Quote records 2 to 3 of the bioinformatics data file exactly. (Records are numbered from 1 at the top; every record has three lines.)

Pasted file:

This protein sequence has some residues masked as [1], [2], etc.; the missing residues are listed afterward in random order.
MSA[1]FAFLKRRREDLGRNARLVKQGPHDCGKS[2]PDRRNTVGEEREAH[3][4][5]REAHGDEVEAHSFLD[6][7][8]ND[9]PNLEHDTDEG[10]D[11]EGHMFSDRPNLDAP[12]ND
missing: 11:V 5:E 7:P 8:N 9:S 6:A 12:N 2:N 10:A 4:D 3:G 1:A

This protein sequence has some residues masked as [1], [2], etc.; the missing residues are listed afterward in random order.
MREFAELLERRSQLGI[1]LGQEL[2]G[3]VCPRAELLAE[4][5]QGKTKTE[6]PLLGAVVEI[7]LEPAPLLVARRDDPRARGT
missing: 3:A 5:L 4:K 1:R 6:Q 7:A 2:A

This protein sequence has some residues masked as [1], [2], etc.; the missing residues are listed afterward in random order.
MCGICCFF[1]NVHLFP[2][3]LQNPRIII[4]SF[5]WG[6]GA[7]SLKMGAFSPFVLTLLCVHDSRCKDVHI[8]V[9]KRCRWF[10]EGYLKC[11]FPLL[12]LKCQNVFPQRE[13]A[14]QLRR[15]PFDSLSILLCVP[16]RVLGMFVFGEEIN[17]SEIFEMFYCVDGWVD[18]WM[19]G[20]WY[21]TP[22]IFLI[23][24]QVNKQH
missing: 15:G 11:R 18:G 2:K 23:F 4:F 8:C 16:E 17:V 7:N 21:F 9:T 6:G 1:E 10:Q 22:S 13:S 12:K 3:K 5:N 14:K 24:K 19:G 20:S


This protein sequence has some residues masked as [1], [2], etc.; the missing residues are listed afterward in random order.
MREFAELLERRSQLGI[1]LGQEL[2]G[3]VCPRAELLAE[4][5]QGKTKTE[6]PLLGAVVEI[7]LEPAPLLVARRDDPRARGT
missing: 3:A 5:L 4:K 1:R 6:Q 7:A 2:A

This protein sequence has some residues masked as [1], [2], etc.; the missing residues are listed afterward in random order.
MCGICCFF[1]NVHLFP[2][3]LQNPRIII[4]SF[5]WG[6]GA[7]SLKMGAFSPFVLTLLCVHDSRCKDVHI[8]V[9]KRCRWF[10]EGYLKC[11]FPLL[12]LKCQNVFPQRE[13]A[14]QLRR[15]PFDSLSILLCVP[16]RVLGMFVFGEEIN[17]SEIFEMFYCVDGWVD[18]WM[19]G[20]WY[21]TP[22]IFLI[23][24]QVNKQH
missing: 15:G 11:R 18:G 2:K 23:F 4:F 8:C 16:E 17:V 7:N 21:F 9:T 6:G 1:E 10:Q 22:S 13:S 12:K 3:K 5:N 14:K 24:K 19:G 20:S